Surfing the web...
Thanks for the link Julie. Frank mirrors a lot my thinking these days. I posted some excerpts from the article at my place.
That's a powerful piece of writing. Schaeffer does a nice job of giving an overview of the short history that got us to where we are today. In his book, he also implicates the liberal left on the abortion issue in a way that I found very illuminating. When ideology turns to warfare with entrenched sides, no one wins -- not on any issue.I really agree with his notion on pro-life being a part of our culture and not necessarily a result of laws.It is such a strange thing that liberals and conservatives have politicized the pro-life/pro-choice issue so far as to devalue the worth of both the born and unborn."Obama is trying to lead this country to a place where the intrinsic worth of each individual is celebrated."Surely by these definitions we can find some agreement, some small sliver of common ground -- and not and not only on the issue of abortion but also on what rights and compromises we can agree on in this wonderfully pluralistic society we live in.Polarization will never get us there.
This morning, C-Span 2 showed an interesting forum on this topic that was sponsored by Jim Wallis and tied in with his recent "Great Awakening" book on faith and politics in "post-Religious Right" America. (Not if Huckabee has anything to say about it though!) Several of the speakers mentioned the growing interest they and the groups they lead have in pursuing social and economic justice and expanding the vision of Christian ethical responsibility that they present to their congregations and the culture in general. They found a lot of fault in the way that moral issues had been politicized to the point that the questions no longer related to what's right or wrong, but how they help or hinder other related political agendas.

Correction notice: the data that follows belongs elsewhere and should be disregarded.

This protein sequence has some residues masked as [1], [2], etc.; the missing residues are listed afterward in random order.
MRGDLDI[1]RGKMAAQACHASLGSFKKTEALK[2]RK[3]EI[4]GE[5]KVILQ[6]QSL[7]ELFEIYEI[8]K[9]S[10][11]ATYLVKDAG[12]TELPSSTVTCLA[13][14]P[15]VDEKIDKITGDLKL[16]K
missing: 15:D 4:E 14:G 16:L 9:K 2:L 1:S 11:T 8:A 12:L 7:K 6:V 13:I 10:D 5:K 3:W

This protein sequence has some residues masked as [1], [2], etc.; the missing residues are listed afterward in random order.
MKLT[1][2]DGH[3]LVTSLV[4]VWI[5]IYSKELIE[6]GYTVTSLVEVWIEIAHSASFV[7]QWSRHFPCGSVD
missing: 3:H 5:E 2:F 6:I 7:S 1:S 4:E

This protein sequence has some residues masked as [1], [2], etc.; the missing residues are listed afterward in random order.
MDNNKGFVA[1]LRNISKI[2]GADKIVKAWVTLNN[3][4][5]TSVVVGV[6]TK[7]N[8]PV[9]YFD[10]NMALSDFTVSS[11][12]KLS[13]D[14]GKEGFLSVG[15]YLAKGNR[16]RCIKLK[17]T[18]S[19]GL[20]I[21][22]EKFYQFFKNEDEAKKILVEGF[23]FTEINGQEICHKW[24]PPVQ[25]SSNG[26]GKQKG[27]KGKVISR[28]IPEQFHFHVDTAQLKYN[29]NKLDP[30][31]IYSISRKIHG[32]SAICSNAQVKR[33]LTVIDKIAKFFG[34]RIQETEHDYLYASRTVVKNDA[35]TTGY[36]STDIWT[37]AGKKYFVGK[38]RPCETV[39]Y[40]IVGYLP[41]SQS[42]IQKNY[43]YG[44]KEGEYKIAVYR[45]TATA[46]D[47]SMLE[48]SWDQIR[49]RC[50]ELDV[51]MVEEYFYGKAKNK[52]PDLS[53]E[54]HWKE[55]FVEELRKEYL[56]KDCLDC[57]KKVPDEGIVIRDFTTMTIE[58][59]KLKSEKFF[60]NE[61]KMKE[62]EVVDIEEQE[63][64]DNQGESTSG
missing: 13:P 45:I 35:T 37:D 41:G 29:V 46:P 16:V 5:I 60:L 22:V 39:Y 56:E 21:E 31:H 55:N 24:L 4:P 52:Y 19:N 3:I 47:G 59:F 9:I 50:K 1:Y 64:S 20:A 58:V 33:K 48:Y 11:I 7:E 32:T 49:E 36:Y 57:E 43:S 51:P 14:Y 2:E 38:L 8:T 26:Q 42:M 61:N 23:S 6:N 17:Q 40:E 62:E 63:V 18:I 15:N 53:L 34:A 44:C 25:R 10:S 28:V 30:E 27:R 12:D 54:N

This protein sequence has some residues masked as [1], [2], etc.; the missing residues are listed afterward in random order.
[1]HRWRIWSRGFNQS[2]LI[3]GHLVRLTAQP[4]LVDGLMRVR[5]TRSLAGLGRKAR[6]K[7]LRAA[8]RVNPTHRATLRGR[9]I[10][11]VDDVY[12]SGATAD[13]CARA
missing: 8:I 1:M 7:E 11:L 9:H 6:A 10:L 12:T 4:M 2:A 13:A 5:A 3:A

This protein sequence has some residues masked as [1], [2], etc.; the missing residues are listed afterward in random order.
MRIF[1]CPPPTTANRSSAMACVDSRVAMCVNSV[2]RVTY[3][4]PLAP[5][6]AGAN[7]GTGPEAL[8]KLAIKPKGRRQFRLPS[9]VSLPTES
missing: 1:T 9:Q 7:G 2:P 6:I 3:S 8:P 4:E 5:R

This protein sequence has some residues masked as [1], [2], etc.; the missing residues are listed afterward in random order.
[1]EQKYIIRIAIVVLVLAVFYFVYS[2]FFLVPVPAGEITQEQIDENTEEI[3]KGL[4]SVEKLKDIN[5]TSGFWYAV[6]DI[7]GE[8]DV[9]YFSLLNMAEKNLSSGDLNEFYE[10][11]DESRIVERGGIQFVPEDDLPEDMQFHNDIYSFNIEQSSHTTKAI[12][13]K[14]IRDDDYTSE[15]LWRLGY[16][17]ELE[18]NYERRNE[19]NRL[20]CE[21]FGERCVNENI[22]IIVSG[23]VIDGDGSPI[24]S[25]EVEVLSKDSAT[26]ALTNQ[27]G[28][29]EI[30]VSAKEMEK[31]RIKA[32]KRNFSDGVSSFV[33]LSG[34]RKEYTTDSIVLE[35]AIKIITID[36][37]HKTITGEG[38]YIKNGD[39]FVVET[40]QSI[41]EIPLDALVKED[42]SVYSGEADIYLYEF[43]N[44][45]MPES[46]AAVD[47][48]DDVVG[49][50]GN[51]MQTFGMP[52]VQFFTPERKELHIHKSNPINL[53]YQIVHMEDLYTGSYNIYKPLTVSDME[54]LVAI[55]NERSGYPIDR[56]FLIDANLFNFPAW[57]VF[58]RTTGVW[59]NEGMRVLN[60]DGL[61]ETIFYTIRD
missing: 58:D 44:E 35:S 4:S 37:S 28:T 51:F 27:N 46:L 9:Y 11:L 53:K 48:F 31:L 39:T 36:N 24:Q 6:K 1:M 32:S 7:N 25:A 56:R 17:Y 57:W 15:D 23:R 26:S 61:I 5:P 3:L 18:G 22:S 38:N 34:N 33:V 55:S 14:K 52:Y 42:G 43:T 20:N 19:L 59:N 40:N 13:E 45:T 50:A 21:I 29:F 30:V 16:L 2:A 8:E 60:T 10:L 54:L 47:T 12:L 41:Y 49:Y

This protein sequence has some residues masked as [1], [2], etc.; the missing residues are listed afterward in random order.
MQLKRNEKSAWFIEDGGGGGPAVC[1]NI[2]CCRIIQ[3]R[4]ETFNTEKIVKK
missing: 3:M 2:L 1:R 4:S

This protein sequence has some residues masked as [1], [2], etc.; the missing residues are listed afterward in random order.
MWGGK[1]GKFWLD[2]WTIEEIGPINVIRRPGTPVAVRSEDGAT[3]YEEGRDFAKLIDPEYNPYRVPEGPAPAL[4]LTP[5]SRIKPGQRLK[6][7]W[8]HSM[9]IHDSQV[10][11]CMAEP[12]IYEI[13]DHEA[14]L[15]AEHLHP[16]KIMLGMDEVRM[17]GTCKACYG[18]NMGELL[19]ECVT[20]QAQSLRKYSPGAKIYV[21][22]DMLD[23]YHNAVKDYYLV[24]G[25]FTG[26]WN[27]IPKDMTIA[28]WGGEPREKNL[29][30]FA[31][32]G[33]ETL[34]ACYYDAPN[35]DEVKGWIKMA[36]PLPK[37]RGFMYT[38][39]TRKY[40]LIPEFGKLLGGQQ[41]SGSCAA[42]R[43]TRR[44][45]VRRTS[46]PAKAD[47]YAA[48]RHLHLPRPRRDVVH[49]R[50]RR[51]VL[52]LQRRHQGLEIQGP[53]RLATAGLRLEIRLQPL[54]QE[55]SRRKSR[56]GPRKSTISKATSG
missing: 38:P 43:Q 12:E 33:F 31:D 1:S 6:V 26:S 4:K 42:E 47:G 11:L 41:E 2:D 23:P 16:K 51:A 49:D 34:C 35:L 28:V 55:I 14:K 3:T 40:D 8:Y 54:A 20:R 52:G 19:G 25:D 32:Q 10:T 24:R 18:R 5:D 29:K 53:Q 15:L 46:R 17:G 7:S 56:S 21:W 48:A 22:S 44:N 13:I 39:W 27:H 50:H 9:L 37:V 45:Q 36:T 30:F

Wow. Great article. I especially liked this line.But if our highest aspiration is to be a consumer with no thought or care for our neighbor, we will remain a culture in which abortion is not only inevitable but logical.I am a weak pro-choicer. There are two things that put me in that camp rather than pro-life. One is that I cannot shake the notion that forcing a woman to carry a pregnancy to term, regardless on the circumstances of the conception and pregnancy, smacks of slavery. The other is the company the pro-life camp keeps, which is not usually very "pro-life" in the holistic sense at all. He's right.
Add me to the pro-life, pro-Obama camp.
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